“I’m sorry. I’m sorry that you are so misguided. I’m sorry that misguidance has led you to irrationally care about such silly things. I’m sorry that, despite the fact that you clearly care about the franchse so much, you have forgotten so much about it. I’m sorry you forgot about Lando Calrissian. I’m sorry you forgot about Mace Windu. I want to forget about Mace Windu (and everything about the prequel trilogy), but you are clearly a different case. I’m sorry that you forgot that the new prequels informed us that the Fetts aren’t white. I’m sorry you probably liked Jar Jar Binks, since he is a comedic composite of racial stereotypes. I’m even sorry you forgot about Captain Panaka. I’m sorry that you are so emotionally wrapped up in such an untruth. I’m sorry you get so worked up about problems that aren’t even real. My heart goes out to you. That must be so hard.”

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John Boyega, as Finn – the new protagonist character that apparently is the reason for the recent “hashtag controversy” (photo courtesy of Walt Disney Pictures)

I am not proposing that bigotry is a disease, but in many ways it works like one. It is a persistent mindset that can cause such convoluted logic to justify its position, that it is hard for the bigot to untangle themselves. Bigots do not wake up in the morning and think, “how can I b.s. myself today so I can continue to perpetuate my delusions?” That’s why, in such a small case as this, nothing more than pity is worth your energy. If you tell them what I told you, you need to make sure that you do not come across as sarcastic. Not that saying it will change anything, it won’t alter their opinions in the slightest. But you cannot put a price on reaching out, even if it doesn’t work. It’s the only good way to fight these people. So don’t lash out… and remember: “Anger, fear, aggression: the Dark Side of the Force are they.”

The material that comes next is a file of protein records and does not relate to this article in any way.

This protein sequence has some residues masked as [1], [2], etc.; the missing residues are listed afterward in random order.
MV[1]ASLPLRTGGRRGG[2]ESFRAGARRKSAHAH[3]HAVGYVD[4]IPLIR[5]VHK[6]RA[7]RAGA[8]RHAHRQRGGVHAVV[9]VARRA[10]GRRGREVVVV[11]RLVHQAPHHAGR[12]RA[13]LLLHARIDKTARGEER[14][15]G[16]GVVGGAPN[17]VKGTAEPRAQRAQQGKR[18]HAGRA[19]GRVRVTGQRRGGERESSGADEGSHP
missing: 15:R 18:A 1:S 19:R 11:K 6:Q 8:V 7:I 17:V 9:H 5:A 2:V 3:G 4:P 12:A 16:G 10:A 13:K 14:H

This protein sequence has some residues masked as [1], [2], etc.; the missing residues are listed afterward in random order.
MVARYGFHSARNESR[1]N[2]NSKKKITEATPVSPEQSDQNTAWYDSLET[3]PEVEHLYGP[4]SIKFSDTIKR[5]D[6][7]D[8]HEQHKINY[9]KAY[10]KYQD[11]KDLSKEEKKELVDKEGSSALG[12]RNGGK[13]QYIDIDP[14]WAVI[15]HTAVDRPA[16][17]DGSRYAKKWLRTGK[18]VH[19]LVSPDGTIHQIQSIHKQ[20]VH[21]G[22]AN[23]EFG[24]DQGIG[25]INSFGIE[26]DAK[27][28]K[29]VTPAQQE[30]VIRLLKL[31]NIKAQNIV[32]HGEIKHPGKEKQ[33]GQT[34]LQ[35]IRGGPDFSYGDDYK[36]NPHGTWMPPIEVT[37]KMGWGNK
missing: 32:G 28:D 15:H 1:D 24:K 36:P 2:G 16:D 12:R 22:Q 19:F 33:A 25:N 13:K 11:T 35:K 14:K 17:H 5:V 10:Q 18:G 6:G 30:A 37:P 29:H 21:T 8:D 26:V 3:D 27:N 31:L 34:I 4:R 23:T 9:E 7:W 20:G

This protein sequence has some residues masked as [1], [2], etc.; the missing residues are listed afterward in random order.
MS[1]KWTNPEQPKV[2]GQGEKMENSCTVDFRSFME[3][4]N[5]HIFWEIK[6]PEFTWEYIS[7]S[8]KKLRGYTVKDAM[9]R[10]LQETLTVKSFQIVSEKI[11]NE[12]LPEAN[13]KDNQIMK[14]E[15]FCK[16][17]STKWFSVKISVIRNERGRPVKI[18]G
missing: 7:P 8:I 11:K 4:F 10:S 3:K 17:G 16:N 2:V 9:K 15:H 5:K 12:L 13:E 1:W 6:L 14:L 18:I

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May the Force be with you all,
-Benjamin Harter
Staff Writer: Nerd Nation Magazine

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Please Note: The views and opinions presented by Mr. Harter are his own and do not necessarily reflect those of Nerd Nation Magazine, our sponsors, or anyone else for that matter. Although, on this particular article, our editor and staff do happen to wholeheartedly agree with him here (and also happen to be VERY excited for the new Star Wars) – we just have to write this legal disclaimer. Please don’t be a d-bag and try to sue, protest, or heaven forbid cyber-boycott anyone over the stuff he writes. It’s called an opinion, folks. Don’t like it? The internet is a big place, just go read something else… preferably right here at Nerd Nation! =)